Mom's Letter to Anna Duggar Stirs Passionate Debate

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Anna Duggar’s decision to stay with her husband Josh has sparked a heated debate among mothers. (Photo: Instragram/Josh Duggar)

An open letter written by one mom about Anna Duggar – lamenting the scorned wife’s decision to stay with her husband and encouraging all moms to teach their daughters to “breathe fire” – quickly went viral this week and has inspired a huge response online. While some moms are quick to applaud the author for her strong stance, others say the criticisms should be isolated to Josh Duggar and that Anna should be lauded for her bravery and family values.

STORY: Mom Ignites a Movement With Viral Open Letter to Anna Duggar

The letter, originally posted to Facebook on August 20, has since been taken down, but an article about author Jessica Kirkland’s note has sparked a passionate debate. Commenters on Yahoo Parenting’s Facebook page are coming down on both sides of the issue — some celebrating the message that mothers should teach their children “independence and strength,” while others say Kirkland is too quick to judge and that she should instead support Anna Duggar, whose husband Josh was outed as a paying member of the cheating site Ashley Madison mere months after news broke that he had molested five young girls as a teenager.

“What a double standard to criticize Anna’s role and her convictions when in all honesty, it takes a mighty strong woman to be devoted to her husband and raise her four children… any woman who looks down on Anna for this being her sole role, is no better than how a male chauvinist acts towards ‘a woman’s role.’ Anna’s parents didn’t fail Anna, Josh did!!! Hold the criticism to where it should be focused,” wrote one Facebook user.

STORY: Should the Duggar Family Really Be ‘Stunned’ by Josh’s Cheating Scandal?

Added another: “Perhaps we should teach our [sons] to respect, cherish, and protect the families they create rather than looking for ways to lie, cheat and avoid responsibility.”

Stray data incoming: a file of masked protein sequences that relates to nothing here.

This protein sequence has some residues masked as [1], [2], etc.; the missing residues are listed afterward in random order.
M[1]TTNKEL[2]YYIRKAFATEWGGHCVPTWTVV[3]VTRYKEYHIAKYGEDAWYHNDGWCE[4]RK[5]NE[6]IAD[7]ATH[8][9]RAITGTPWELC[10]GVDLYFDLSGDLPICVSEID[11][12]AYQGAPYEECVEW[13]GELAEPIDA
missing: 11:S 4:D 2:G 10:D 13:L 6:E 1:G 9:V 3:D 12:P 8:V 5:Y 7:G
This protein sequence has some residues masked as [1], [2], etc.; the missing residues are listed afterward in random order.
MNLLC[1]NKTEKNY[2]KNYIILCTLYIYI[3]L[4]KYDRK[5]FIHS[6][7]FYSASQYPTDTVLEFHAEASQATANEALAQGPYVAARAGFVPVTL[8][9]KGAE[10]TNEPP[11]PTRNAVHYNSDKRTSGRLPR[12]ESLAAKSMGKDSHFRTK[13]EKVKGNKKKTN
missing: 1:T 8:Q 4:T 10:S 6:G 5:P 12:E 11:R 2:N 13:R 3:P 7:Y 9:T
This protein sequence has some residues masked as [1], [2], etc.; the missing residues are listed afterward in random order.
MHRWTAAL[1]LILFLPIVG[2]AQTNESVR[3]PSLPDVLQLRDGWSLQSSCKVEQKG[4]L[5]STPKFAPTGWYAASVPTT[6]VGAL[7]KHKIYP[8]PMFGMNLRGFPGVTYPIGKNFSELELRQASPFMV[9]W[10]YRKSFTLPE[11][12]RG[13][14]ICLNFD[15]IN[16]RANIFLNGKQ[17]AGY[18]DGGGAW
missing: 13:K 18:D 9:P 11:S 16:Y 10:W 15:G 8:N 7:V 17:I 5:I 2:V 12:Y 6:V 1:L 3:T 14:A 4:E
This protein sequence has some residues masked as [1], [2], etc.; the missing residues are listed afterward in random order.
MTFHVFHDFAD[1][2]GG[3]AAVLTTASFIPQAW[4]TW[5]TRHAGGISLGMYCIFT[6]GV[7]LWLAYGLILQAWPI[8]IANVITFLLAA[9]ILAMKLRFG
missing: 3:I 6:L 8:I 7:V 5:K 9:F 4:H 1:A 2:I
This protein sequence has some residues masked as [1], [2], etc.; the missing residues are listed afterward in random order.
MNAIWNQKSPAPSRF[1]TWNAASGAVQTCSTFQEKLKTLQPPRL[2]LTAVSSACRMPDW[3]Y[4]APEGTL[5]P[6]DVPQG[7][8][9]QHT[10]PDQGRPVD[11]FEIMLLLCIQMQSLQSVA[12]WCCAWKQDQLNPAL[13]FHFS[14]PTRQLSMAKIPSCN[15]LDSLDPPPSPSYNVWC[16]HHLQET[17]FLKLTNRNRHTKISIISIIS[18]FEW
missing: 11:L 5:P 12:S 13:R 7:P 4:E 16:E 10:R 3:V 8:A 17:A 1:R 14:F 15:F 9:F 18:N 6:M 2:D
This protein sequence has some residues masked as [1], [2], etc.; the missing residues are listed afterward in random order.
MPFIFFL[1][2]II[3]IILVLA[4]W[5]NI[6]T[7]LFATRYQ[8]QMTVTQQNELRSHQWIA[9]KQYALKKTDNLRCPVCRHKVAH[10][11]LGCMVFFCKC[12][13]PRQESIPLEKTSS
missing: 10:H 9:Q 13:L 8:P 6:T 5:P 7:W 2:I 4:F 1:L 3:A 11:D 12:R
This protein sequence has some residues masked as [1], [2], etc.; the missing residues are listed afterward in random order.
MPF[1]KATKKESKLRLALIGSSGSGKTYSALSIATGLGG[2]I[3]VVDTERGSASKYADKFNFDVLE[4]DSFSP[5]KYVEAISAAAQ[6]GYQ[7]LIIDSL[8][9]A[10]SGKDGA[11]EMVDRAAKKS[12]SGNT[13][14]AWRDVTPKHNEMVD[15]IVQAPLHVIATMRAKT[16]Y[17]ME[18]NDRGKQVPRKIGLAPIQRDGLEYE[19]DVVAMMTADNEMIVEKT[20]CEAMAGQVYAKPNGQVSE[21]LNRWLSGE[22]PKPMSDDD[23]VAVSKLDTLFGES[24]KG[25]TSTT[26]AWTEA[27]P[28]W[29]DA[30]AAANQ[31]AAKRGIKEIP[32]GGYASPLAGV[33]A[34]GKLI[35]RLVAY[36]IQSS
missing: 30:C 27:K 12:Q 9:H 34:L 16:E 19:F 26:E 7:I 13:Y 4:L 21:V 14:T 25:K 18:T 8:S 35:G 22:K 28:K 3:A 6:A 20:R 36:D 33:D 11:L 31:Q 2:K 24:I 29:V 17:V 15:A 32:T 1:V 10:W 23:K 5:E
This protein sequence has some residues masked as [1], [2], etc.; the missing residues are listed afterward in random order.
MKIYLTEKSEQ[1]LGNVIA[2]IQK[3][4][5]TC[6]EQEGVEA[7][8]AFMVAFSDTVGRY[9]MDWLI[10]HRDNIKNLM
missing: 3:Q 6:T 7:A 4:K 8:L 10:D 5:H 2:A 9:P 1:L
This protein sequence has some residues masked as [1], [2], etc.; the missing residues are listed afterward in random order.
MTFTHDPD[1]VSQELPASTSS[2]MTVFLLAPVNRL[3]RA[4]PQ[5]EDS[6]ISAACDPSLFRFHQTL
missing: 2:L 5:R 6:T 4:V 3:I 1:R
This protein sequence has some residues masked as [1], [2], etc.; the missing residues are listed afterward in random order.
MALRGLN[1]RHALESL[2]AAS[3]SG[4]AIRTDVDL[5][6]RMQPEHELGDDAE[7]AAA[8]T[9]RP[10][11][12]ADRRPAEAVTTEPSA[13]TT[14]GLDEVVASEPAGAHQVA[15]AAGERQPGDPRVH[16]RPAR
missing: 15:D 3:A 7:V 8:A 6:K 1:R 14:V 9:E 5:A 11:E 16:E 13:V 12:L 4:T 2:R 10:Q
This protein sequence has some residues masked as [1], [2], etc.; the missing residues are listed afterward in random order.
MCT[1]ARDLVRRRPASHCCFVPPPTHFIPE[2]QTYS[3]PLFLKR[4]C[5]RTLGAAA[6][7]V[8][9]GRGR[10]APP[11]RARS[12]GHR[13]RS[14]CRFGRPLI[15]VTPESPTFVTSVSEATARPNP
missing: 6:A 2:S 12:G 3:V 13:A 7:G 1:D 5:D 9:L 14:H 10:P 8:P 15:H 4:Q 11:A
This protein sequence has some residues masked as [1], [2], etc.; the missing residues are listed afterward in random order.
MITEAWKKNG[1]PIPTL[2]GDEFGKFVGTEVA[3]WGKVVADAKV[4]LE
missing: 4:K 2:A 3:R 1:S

Some commenters turned quickly to religious values to defend Anna’s decision. “I think you people are very quick to judge someone when you don’t walk in their shoes,” said one user, referring not just to Kirkland but to other commenters on the Yahoo Parenting Facebook page. “Many people who claim to be Christians have stepped outside of their marriage but the key is forgiveness, and then let THEM FIGURE OUT THEIR MARRIAGE.”

But another user took issue with the argument that Anna had to stay with her husband for religious reasons. “Being a good Christian doesn’t mean to be a doormat! I feel bad for her. It’s 100% her parents fault! Where would she go? If she had family support, she could leave this sorry excuse of a man, go to school, get an education!” she wrote. “She needs to understand that she can live without a man.”

The debate has brought up questions regarding marital responsibilities, and the role of parents in a child’s decisions. “Anna is not trapped, she’s committed and there is a difference. I believe they can still have a good marriage and raise their family. Everyone quits too [easily] today,” wrote one user. But another countered: “We need to raise our daughters to be able to take [care] of themselves. They do not need a man. They want one to love them, share a life with them.”

And in response to those who say the fault lies with Anna’s parents, another mom had a reminder: “You remember one day when your children do something wrong and someone says it’s 100% your fault. We raise our children according to God’s word but no parent intends for their children to be hurt.”

It seems the one thing all commenters can agree on is that parents just want what is best for their kids. How we make that happen, on the other hand, is likely a question that will long be up for debate.

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